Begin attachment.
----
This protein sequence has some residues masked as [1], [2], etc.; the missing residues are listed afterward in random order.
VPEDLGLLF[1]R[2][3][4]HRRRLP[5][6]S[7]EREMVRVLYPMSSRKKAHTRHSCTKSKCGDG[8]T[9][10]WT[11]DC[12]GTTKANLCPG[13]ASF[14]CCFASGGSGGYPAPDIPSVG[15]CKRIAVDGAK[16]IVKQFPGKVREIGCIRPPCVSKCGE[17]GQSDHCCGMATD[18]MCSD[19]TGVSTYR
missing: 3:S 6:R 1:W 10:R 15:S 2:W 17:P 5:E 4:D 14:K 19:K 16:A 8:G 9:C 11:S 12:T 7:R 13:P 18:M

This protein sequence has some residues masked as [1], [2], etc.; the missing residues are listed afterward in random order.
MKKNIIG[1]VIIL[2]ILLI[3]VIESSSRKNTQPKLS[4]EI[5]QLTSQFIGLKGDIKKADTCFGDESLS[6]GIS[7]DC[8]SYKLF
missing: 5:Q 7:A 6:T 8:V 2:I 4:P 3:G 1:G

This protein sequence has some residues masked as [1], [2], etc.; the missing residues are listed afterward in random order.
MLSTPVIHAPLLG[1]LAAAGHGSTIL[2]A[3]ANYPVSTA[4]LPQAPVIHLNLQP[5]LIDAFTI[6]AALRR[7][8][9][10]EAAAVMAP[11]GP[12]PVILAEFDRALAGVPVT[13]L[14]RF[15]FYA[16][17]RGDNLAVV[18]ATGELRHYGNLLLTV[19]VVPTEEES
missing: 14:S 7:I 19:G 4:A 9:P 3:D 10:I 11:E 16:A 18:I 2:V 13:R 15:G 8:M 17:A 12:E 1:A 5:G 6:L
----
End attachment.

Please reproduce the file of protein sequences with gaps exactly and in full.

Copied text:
This protein sequence has some residues masked as [1], [2], etc.; the missing residues are listed afterward in random order.
VPEDLGLLF[1]R[2][3][4]HRRRLP[5][6]S[7]EREMVRVLYPMSSRKKAHTRHSCTKSKCGDG[8]T[9][10]WT[11]DC[12]GTTKANLCPG[13]ASF[14]CCFASGGSGGYPAPDIPSVG[15]CKRIAVDGAK[16]IVKQFPGKVREIGCIRPPCVSKCGE[17]GQSDHCCGMATD[18]MCSD[19]TGVSTYR
missing: 3:S 6:R 1:W 10:R 15:S 2:W 17:P 5:E 4:D 14:K 19:K 16:A 8:G 9:C 11:S 12:T 7:R 13:P 18:M

This protein sequence has some residues masked as [1], [2], etc.; the missing residues are listed afterward in random order.
MKKNIIG[1]VIIL[2]ILLI[3]VIESSSRKNTQPKLS[4]EI[5]QLTSQFIGLKGDIKKADTCFGDESLS[6]GIS[7]DC[8]SYKLF
missing: 5:Q 7:A 6:T 8:V 2:I 4:P 3:G 1:G

This protein sequence has some residues masked as [1], [2], etc.; the missing residues are listed afterward in random order.
MLSTPVIHAPLLG[1]LAAAGHGSTIL[2]A[3]ANYPVSTA[4]LPQAPVIHLNLQP[5]LIDAFTI[6]AALRR[7][8][9][10]EAAAVMAP[11]GP[12]PVILAEFDRALAGVPVT[13]L[14]RF[15]FYA[16][17]RGDNLAVV[18]ATGELRHYGNLLLTV[19]VVPTEEES
missing: 14:S 7:I 19:G 4:A 9:P 3:D 10:I 11:E 16:A 18:I 2:V 13:R 15:G 8:M 17:A 12:E 1:A 5:G 6:L